MANILA — Despite a 24-hour ultimatum, embattled Negros Oriental 3rd District Rep. Arnolfo Teves Jr. failed to personally attend the House Committee on Ethics and Privileges hearing on his continued absence from work, his legal counsel said Tuesday.
Teves' lawyer Ferdinand Topacio reiterated the threats on the lawmaker's life as the reason why he was still a no-show in Tuesday's hearing.
Topacio also appealed to the panel to give Teves a chance to explain his side virtually, and slammed its refusal to allow him to attend the hearing through video conferencing.
"Bakit naman ginawa nilang imposible ‘yung kondisyon, which is personal appearance? Alam naman nila na may grave danger na ngang ina-allege si Cong. Teves," Topacio said, adding that his client was allegedly deprived of his right to due process.
(Why are they making the condition impossible, which is personal appearance? They know that Cong. Teves is facing grave danger.)
“As a member of the House in good standing, he should have been given the benefit of the doubt. He should have been heard. Saka sila maghusga kung may sanctions o hindi, based on his non-appearance because of these threats to his life and security," he added.
(They should save their judgments on whether he should be given sanctions or not based on his non-appearance because of these threats to his life and security.)
Topacio said he would leave it to the House of Representatives to decide whatever sanctions his client would face.
But he maintained that Teves could not simply be expelled from his post, as this would disenfranchise his constituents.
"Expulsion is not taken lightly, especially not in connection with any crime for which a person has not been convicted of final judgment. Because if you expel a congressman, a senator, you disenfranchise the particular group of people that he represents in his district, that elected him to Congress,” said Topacio.
“The punishment should fit the offense. Hindi naman niya dini-disrespect ang House leadership. Patuloy naman kaming nakikipag-usap," he added.
(He did not disrespect the House leadership. We continue to be in talks with him.)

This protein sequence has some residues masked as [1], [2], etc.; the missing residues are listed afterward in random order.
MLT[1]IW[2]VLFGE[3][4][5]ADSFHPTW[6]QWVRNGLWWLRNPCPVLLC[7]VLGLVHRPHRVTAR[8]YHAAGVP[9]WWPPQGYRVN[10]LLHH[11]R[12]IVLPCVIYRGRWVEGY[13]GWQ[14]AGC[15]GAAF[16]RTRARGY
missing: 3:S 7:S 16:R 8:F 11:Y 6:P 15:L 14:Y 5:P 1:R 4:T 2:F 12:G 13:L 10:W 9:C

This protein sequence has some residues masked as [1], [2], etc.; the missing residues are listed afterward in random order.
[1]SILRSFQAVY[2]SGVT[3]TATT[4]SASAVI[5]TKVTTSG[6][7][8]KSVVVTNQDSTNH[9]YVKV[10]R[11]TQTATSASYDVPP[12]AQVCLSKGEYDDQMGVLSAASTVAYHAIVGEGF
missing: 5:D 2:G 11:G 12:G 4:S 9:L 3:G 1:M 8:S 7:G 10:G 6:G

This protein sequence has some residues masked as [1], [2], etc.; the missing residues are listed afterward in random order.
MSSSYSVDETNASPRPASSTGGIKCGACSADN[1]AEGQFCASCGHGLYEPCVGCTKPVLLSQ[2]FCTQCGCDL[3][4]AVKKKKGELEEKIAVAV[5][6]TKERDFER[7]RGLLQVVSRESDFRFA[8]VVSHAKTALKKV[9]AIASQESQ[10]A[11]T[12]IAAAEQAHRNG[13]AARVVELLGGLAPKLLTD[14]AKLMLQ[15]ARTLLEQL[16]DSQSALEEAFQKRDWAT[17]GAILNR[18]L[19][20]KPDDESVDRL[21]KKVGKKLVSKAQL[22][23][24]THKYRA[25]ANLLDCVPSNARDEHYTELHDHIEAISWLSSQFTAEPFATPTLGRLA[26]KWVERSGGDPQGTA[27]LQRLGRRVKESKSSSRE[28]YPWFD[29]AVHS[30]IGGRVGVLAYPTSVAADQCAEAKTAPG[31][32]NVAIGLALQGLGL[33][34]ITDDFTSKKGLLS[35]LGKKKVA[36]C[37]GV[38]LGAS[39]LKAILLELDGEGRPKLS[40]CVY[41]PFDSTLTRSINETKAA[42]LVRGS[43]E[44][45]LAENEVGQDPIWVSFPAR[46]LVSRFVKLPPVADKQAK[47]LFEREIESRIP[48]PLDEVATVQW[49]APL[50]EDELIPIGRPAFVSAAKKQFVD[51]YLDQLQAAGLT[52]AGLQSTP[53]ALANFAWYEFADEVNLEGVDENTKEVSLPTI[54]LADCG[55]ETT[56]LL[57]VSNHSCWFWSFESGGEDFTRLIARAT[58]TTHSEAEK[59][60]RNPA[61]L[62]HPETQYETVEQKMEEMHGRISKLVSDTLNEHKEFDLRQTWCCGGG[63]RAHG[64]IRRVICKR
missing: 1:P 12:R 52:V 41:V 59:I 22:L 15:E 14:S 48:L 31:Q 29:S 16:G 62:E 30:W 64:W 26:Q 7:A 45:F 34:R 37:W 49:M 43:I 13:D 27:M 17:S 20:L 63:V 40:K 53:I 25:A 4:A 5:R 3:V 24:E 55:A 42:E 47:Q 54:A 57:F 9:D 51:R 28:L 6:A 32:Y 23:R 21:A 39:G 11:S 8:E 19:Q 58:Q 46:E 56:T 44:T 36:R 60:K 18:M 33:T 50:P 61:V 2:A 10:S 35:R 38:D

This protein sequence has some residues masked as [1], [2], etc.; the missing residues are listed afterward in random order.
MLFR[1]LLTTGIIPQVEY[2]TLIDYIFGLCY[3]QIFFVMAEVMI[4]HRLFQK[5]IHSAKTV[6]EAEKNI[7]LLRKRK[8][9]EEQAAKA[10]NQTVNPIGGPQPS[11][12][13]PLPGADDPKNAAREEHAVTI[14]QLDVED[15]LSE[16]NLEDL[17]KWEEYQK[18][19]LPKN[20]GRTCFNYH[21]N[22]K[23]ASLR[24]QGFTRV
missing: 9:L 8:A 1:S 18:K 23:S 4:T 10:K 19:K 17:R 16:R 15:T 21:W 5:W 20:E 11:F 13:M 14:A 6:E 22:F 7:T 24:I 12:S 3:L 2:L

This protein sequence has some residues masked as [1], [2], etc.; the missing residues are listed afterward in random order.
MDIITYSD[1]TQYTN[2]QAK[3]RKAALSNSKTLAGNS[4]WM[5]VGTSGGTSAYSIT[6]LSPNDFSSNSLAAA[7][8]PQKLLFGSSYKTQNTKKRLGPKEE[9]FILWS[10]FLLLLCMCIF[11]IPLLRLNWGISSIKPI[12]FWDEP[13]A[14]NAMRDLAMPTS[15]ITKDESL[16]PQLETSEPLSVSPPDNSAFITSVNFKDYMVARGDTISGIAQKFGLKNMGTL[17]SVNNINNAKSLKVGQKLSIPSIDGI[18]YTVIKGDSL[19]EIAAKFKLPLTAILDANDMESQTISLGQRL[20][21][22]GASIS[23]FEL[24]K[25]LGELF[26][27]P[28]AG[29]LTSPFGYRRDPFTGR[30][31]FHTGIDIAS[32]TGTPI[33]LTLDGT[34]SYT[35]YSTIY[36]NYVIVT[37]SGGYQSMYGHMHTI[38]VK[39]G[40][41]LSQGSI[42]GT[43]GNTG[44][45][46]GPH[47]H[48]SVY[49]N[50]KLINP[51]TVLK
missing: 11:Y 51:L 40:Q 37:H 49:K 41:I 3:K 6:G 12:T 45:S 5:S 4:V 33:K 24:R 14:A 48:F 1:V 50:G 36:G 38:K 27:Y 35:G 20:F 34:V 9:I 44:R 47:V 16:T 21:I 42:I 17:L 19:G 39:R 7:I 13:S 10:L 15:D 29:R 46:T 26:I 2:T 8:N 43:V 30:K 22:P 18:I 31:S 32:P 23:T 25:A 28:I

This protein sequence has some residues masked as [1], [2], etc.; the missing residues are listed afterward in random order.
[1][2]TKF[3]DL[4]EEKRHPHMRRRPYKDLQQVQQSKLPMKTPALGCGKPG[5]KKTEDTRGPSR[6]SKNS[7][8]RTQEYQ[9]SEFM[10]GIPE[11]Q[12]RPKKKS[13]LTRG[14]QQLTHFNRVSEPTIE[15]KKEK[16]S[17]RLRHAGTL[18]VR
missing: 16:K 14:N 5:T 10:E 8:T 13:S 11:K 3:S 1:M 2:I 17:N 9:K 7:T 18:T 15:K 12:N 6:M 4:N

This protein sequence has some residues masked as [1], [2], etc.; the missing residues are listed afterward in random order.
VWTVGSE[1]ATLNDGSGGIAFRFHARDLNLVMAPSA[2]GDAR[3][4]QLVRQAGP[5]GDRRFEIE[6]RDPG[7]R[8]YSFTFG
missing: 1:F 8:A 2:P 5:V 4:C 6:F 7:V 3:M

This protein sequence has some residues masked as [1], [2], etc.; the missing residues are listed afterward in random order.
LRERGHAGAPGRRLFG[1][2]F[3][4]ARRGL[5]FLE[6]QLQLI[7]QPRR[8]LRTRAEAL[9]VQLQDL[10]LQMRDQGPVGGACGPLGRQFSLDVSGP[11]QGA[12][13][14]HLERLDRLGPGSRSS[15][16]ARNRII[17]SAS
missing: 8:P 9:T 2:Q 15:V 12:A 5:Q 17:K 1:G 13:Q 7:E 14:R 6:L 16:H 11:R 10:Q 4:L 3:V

"Hindi naman dahil nagpapalayaw ako sa ibang bansa. Hindi naman ako namamasyal. May banta sa aking seguridad. Pati sa seguridad ng aking pamilya. Sana ay unawain naman nila,” Topacio further said, speaking on behalf of his client.
(I am not frolicking abroad. There is a threat to my security and that of my family. I hope they try to understand him.)
But the lawyer did not give further details on the "grave and serious threat" on Teves, who is facing charges murder charges over the 2019 killing of former Negros Oriental board member Miguel Dungog, as well as illegal possession of firearms and explosives charges connected to a series of raids.
The House panel earlier clarified that its probe on Teves had nothing to do with the charges he was facing, but rather on his continued absence from House sessions despite the expiration of his travel authority on March 9.
Topacio said that there was still no definite date as to when Teves would return to the country.
“We are assessing kung ano ang takbo. Kung tuloy ang pangyayari batay sa aming impormasyon na siya ay ididiin dito sa mga krimen na ito," he said.
(We are assessing how the investigation goes. Based on our information, if this goes on, he will surely be implicated in these crimes.)
"Dapat ‘yan, there is a crime, there is an investigation, suspects are identified. Ito baligtad. There is a crime, suspects were identified, there was an investigation. So there is this unavoidable and nagging feeling that they are tailoring the evidence uncovered to fit the suspect or suspects. Kaya nakakatakot eh."
(This should have been the case: there is a crime, there is an investigation, suspects are identified. The opposite is happening... That's why he's afraid.)
Justice Secretary Jesus Crispin Remulla earlier said that based on latest monitoring, Teves was somewhere in Southeast Asia.
Remulla on Monday urged the congressman to return home and face the charges against him.
HOUSE TO ON TEVES CASE WITH 'BEST INTEREST OF THE NATION IN MIND': SPEAKER
The House ethics committee "is ready submit its report and recommendation for plenary action" on Teves' continuing absence, Speaker Martin Romualdez said.
"Rest assured that the House of Representatives will render its decision on this case observing due process and fully cognizant of Cong Arnie’s rights, but with the best interest of the nation in mind," he said in a statement.
Romualdez noted that in his last phone conversation with Teves, "I personally relayed my instruction for him to return to the country at once."
"I assured him that the Speaker and the House of Representatives will exert all possible means to secure his personal safety as soon as he lands back home," the House chief said.
The ethics committee voted unanimously, Espares said, adding that he cannot disclose the report and recommendation until the whole House decides on it.
The House is empowered by its own rules and the 1987 Constitution to discipline its members, but a two-thirds vote of all members is required for suspensions and expulsions, and suspensions cannot be over 60 days.